Energy drinks and the neurophysiological impact of caffeine.
    Neurosci 2011; 5:116

  25. Worthley M, Prabhu A, De Sciscio P, Schultz C, Sanders P, Willoughby S.
    Detrimental effects of energy drink consumption on platelet and endothelial function.
    Am J Med 2010 Feb. 123(2):184-7

  26. Pennington N, Johnson M, Delaney E, Blankenship MB.
    Energy drinks: a new health hazard for adolescents.
    J Sch Nurs 2010 Oct; 26(5):352-9. Epub 2010 Jun 10

  27. Persad L.
    Energy drinks and the neurophysiological impact of caffeine.
    Neurosci 2011; 5:116

  28. Malinauskas B, Aeby V, Overton R, Carpenter-Aeby T, Barber-Heidal K.
    A survey of energy drink consumption patterns among college students.
    Nutr J 2007; 6:35

  29. Persad L.
    Energy drinks and the neurophysiological impact of caffeine.
    Neurosci 2011; 5:116

  30. Cinteza E.
    Update in Pediatrics: To Take or Not to Take Soft Drinks, Sports or Energy Drinks?
    Maedica (Buchar) 2011 April; 6(2):157-158

  31. Malinauskas B, Aeby V, Overton R, Carpenter-Aeby T, Barber-Heidal K.
    A survey of energy drink consumption patterns among college students.
    Nutr J 2007; 6:35

  32. Temple J.
    Caffeine Use in Children: What we know, what we have left to learn, and why we should worry.
    Neurosci Biobehav Rev 2009 June; 33(6):793-806

  33. Persad L.
    Energy drinks and the neurophysiological impact of caffeine.
    Neurosci 2011; 5:116

  34. Arria A, O’Brien M.
    The “high” risk of energy drinks.
    JAMA 2011; 305(6):600-601

  35. MacDonald N, Stanbrook M, Hébert P.
    “Caffeinating” children and youth.
    CMAJ 2010 October 19; 182(15):1597

  36. Pennington N, Johnson M, Delaney E, Blankenship MB.
    Energy drinks: a new health hazard for adolescents.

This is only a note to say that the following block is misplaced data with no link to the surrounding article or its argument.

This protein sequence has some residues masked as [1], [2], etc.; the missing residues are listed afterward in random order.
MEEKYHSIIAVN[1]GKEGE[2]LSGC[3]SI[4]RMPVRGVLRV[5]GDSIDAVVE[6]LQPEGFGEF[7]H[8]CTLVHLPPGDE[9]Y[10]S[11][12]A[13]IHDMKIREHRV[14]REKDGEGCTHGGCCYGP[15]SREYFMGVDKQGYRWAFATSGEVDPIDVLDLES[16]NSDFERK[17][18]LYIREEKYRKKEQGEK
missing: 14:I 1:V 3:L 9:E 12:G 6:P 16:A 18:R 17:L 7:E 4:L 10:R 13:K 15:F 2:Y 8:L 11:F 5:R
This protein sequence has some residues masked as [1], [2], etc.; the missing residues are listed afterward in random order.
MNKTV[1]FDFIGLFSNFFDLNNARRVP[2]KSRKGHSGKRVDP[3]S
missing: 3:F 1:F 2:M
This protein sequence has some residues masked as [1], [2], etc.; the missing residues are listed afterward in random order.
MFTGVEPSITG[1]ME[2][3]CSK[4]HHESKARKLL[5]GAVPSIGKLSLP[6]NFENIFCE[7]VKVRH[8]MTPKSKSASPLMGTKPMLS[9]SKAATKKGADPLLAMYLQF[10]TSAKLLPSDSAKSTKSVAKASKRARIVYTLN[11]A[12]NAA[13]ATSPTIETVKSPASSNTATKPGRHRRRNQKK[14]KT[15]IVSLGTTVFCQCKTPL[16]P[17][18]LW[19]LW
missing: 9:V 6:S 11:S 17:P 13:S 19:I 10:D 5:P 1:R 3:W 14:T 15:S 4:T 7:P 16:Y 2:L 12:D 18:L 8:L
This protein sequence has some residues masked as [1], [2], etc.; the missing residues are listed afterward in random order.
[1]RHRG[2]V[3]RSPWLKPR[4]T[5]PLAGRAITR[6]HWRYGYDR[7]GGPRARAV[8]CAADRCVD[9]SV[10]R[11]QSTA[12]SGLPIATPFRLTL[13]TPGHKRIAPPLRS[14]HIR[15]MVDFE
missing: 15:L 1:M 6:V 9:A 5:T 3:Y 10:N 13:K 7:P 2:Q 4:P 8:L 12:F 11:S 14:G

J Sch Nurs 2010 Oct; 26(5):352-9. Epub 2010 Jun 10

  37. Orbeta RL, Overpeck MD, Ramcharran D, Kogan MD, Ledsky R.
    High caffeine intake in adolescents: associations with difficulty sleeping and feeling tired in the morning.
    J Adolesc Health.2006;38(4):451-453

  38. Temple J.
    Caffeine use in children: What we know, what we have left to learn, and why we should worry.
    Neurosci Biobehav Rev 2009 June; 33(6): 793-806

  39. Pennington N, Johnson M, Delaney E, Blankenship MB.
    Energy drinks: a new health hazard for adolescents.
    J Sch Nurs 2010 Oct; 26(5):352-9. Epub 2010 Jun 10

  40. Ragsdale FR, Gronli TD, Batool N, Haight N, Mehaffey A, McMahon EC, Nalli TW, Mannello CM, Sell CJ, McCann PJ, Kastello GM, Hooks T, Wilson T.
    Effect of red bull energy drink on cardiovascular and renal function.
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  41. Pennington N, Johnson M, Delaney E, Blankenship MB.
    Energy drinks: a new health hazard for adolescents.
    J Sch Nurs 2010 Oct; 26(5):352-9. Epub 2010 Jun 10

  42. Energy Drinks — Are they Safe? Health and Well Being.
    August 2010. Website accessed February 6th 2012.
    http://health.ninemsn.com.au/family/familyhealth/689831/energy-drinks

  43. Pennington N, Johnson M, Delaney E, Blankenship MB.
    Energy drinks: a new health hazard for adolescents.
    J Sch Nurs 2010 Oct; 26(5):352-9. Epub 2010 Jun 10

  44. Phillips N.
    Rise in cases of caffeine toxicity spurs calls for warning labels on energy drinks. January 2012.
    Website accessed February 6th 2012.
    http://www.smh.com.au/national/health/rise-in-cases-of-caffeine-toxicity-spurs-calls-for-warning-labels-onenergy-drinks-20120115-1q1fq.html#ixzz1lZ6KEG00

  45. MacDonald N, Stanbrook M, Hébert P.
    “Caffeinating” children and youth.
    CMAJ 2010 October 19; 182(15):1597

  46. Smith G.
    Three deaths linked to energy drink. Daily Mail. Website accessed February 9th 2012.
    http://www.dailymail.co.uk/health/article-59862/Three-deaths-linked-energy-drink.html